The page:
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Wolff, R. L.; Hazard, H. W. (ed.) / Volume II: The later Crusades, 1189-1311

III: The Crusades of Frederick Barbarossa and Henry VI,   pp. 86-122 PDF (16.5 MB)

Page 87

Saladin's reconquest of Syria and Palestine found the Christian world still
unable to cooperate. For over a century it had been officially divided into
western Roman Catholic and eastern Greek Orthodox halves which increasingly
looked upon each other with deep suspicion and distrust, and even with actual
hatred. Had these two divisions of the Christian world concerted their efforts,
The Latin sources for the history of Frederick Barbarossa's crusade - the
so-called Ansbert's Historia de expeditione Friderici imperatoris, Historia
peregrinorum, Epistola de morte Friderici imperatoris, and Narratio itineris
navalis ad Terram Sanctam - have been edited with an important introduction
by Anton Chroust in the MGH, SS., n.s., V (Berlin, 1928). In this introduction,
as well as in his monograph Tageno, Ansbert, und die Historia peregrinorum
(Graz, 1892), Chroust discusses the interdependence among the Historia of
"Ansbert", the chronicle of Magnus of Reichersberg (MGH, SS., XVII,
476-528), and what is supposed to have been a diary of the crusade written
by Tageno, a member of the cathedral chapter of Passau. Supplementary details
of the crusade are to be found in the chronicle of the Slays by Arnold of
Lubeck (MGH, SS., XXI) and the chronicle of Otto of St. Blaise (Scriptores
. . . in usum scholarum, ed A. Hofmeister, 1912), among others. Pertinent
quotations from the most valuable of these sources, "Ansbert",
have been incorporated in this chapter; the translation used, with occasional
modifications, is an unpublished one by Chester E. Wilcox, to be found in
typescript in the library of the University of Nebraska. Identification of
persons and places rests largely on Chroust's excellent notes. 
 The chief Greek sources for the crusade is the history of Nicetas Choniates
(CSHB, Bonn, 1835; also RHC, Grecs, I, 319-337). Other materials useful in
writing the part of this chapter concerning Barbarossa include: Steven Runciman,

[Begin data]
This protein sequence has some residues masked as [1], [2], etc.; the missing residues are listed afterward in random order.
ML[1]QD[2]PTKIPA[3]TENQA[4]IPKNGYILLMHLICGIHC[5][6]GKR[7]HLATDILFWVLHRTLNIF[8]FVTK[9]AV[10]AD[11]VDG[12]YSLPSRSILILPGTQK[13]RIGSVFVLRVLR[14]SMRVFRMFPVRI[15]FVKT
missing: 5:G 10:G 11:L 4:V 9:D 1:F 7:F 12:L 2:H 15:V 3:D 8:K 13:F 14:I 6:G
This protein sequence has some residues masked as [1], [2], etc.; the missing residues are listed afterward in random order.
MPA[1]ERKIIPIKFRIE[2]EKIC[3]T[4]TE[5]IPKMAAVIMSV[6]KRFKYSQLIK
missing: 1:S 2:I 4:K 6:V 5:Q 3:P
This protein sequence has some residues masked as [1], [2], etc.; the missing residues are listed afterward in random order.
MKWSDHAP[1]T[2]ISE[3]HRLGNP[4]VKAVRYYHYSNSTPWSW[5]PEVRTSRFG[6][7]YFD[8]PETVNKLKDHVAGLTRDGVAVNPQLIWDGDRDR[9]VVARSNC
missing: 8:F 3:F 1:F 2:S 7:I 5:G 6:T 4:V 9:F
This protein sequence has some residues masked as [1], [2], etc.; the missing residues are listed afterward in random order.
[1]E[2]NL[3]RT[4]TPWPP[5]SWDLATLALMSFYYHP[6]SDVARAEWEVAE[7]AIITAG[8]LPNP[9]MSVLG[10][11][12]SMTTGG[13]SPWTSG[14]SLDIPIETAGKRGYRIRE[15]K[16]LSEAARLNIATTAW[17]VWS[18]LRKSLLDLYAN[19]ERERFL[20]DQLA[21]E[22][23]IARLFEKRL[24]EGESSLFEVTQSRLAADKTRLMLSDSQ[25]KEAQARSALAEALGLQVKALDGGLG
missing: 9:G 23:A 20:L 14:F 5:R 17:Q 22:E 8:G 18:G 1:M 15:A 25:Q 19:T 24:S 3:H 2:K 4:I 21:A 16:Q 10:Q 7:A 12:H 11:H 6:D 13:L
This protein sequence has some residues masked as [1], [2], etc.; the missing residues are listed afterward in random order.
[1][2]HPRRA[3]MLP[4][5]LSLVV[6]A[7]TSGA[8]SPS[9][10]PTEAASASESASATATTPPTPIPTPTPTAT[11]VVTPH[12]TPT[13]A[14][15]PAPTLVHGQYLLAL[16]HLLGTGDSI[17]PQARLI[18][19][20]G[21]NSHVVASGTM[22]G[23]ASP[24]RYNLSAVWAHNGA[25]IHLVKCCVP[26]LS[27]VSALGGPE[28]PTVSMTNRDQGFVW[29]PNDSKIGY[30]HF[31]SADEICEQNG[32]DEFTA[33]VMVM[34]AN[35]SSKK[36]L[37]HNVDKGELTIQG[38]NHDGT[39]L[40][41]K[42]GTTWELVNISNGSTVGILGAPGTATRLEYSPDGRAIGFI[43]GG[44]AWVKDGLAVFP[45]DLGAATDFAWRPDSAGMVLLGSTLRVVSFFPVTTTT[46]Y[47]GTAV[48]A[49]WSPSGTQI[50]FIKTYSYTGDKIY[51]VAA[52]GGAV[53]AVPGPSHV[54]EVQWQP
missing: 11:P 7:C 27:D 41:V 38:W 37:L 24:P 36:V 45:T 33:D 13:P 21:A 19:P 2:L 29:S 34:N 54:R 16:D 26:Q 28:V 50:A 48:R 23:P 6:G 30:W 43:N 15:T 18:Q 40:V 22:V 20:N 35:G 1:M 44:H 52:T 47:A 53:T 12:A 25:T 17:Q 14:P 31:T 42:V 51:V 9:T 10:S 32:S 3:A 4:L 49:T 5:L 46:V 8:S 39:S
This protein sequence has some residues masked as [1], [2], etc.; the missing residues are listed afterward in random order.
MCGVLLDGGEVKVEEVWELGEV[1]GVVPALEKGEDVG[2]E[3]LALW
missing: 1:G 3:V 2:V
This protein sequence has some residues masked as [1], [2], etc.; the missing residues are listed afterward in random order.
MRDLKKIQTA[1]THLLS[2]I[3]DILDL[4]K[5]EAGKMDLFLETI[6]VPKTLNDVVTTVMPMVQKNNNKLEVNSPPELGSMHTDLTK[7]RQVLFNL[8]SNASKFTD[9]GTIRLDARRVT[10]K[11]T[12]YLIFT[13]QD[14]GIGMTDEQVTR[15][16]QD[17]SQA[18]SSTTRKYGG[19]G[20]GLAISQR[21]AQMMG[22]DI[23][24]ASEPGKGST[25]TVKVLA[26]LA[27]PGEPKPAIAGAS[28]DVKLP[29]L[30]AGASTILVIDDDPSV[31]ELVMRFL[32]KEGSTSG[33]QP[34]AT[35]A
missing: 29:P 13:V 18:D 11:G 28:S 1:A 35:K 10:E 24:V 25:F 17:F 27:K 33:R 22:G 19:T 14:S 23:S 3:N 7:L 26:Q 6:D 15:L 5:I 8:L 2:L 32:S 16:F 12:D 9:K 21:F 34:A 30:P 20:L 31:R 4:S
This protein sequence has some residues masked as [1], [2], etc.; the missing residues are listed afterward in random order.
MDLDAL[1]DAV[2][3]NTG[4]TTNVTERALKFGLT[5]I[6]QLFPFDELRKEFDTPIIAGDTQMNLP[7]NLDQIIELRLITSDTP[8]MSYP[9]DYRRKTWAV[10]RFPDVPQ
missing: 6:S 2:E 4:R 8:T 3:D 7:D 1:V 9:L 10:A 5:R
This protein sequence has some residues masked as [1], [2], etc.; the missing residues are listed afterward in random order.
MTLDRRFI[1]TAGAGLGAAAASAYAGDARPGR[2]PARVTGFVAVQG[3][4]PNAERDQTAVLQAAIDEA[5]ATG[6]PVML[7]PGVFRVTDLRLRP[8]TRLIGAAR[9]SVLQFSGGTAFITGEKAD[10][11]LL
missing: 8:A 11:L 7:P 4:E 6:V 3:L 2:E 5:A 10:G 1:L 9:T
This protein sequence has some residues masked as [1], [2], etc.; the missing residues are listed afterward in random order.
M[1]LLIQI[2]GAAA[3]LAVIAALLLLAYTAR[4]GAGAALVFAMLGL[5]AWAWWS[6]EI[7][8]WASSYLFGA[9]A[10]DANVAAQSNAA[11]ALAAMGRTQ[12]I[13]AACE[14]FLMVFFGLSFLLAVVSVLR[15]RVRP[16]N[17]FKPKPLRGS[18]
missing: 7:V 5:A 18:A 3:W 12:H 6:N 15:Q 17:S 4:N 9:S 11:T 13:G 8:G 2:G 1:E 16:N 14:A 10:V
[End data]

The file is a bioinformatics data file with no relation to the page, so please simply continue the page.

A History of the Crusades, III (Cambridge, 1954), 10-17; A. A. Vasiliev,
History of the Byzantine Empire (Madison, 1952); A. L. Poole in chapters
XII and XIV of the Cambridge Medieval History, V (1926); Z. N. Brooke, History
of Europe from 911 to 1198 (London, 1938); Louis Bréhier, L'Eglise
et l'orient au moyen-age: Les Croisades (Paris, 1928); René Grousset,
Histoire des croisades et du royaume franc de Jerusalem, III (Paris, 1936);
Karl Fischer, Geschichte des Kreuzzugs Kaiser Friedrichs I. (Leipzig, 1870);
W. von Giesebrecht (ed. and continued by Bernhard von Simson), Geschichte
der deutschen Kaiserzeit, VI: Die letzten Zeiten Kaiser Friedrichs des Rotbarts
(Berlin, 1895); Hans Prutz, Kaiser Friedrich I., III: 1177-1190 (Danzig,
1874); S. O. Riezler, "Der Kreuzzug Friedrichs I.," Forschungen
zur deutschen Geschichte, X (1870), 1-149; and two articles by Karl Zimmert
in the Byzantinische Zeitschrift: "Der Friede zu Adrianopel (Februar
1190)," XI (1902), 302-320, and "Der deutsch-byzantinische Konflict
vom Juli 1189 bis Februar 1190," XII (1903), 42-77. 
 For Henry VI's crusade: J. Hailer, "Kaiser Heinrich VI.," Hist.
Zeitschr., CXIII (ser. 3, XVII; 1914), 473-504; W. Leonhardt, Der Kreuzzugsplan
Kaiser Heinrichs VI. (Leipzig, 1913); Th. Toeche, Kaiser Heinrich VI. (Leipzig,
1867); and E. Traub, Der Kreuzzugsplan Kaiser Heinrich's VI. in Zusammenhang
mit der Politik der Jahren 1195-97 (Jena, 1910). 

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